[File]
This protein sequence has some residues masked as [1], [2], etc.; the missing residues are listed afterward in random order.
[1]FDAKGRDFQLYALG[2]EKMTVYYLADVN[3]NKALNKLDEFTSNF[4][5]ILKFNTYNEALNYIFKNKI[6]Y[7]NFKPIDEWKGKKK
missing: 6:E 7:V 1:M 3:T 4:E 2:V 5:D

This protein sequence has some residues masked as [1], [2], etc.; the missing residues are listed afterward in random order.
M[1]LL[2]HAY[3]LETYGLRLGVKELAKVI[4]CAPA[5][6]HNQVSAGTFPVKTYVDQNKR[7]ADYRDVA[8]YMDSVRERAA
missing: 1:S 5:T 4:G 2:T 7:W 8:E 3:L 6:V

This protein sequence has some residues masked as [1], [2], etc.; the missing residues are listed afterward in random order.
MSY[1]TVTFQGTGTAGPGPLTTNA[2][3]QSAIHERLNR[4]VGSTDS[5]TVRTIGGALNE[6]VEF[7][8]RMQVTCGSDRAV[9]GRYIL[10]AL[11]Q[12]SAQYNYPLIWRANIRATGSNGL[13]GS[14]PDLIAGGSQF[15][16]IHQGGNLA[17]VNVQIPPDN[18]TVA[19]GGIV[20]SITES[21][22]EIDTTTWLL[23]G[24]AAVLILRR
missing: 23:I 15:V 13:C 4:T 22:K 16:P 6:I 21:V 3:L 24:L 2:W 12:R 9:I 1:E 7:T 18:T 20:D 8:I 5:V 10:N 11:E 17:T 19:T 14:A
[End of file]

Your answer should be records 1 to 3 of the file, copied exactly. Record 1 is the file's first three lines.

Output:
This protein sequence has some residues masked as [1], [2], etc.; the missing residues are listed afterward in random order.
[1]FDAKGRDFQLYALG[2]EKMTVYYLADVN[3]NKALNKLDEFTSNF[4][5]ILKFNTYNEALNYIFKNKI[6]Y[7]NFKPIDEWKGKKK
missing: 6:E 7:V 1:M 3:T 4:E 2:V 5:D

This protein sequence has some residues masked as [1], [2], etc.; the missing residues are listed afterward in random order.
M[1]LL[2]HAY[3]LETYGLRLGVKELAKVI[4]CAPA[5][6]HNQVSAGTFPVKTYVDQNKR[7]ADYRDVA[8]YMDSVRERAA
missing: 1:S 5:T 4:G 2:T 7:W 8:E 3:L 6:V

This protein sequence has some residues masked as [1], [2], etc.; the missing residues are listed afterward in random order.
MSY[1]TVTFQGTGTAGPGPLTTNA[2][3]QSAIHERLNR[4]VGSTDS[5]TVRTIGGALNE[6]VEF[7][8]RMQVTCGSDRAV[9]GRYIL[10]AL[11]Q[12]SAQYNYPLIWRANIRATGSNGL[13]GS[14]PDLIAGGSQF[15][16]IHQGGNLA[17]VNVQIPPDN[18]TVA[19]GGIV[20]SITES[21][22]EIDTTTWLL[23]G[24]AAVLILRR
missing: 23:I 15:V 13:C 4:T 22:K 16:P 6:I 21:V 3:L 24:L 2:W 12:R 9:I 1:E 7:T 18:T 20:D 8:I 5:V 10:N 11:E 17:T 19:T 14:A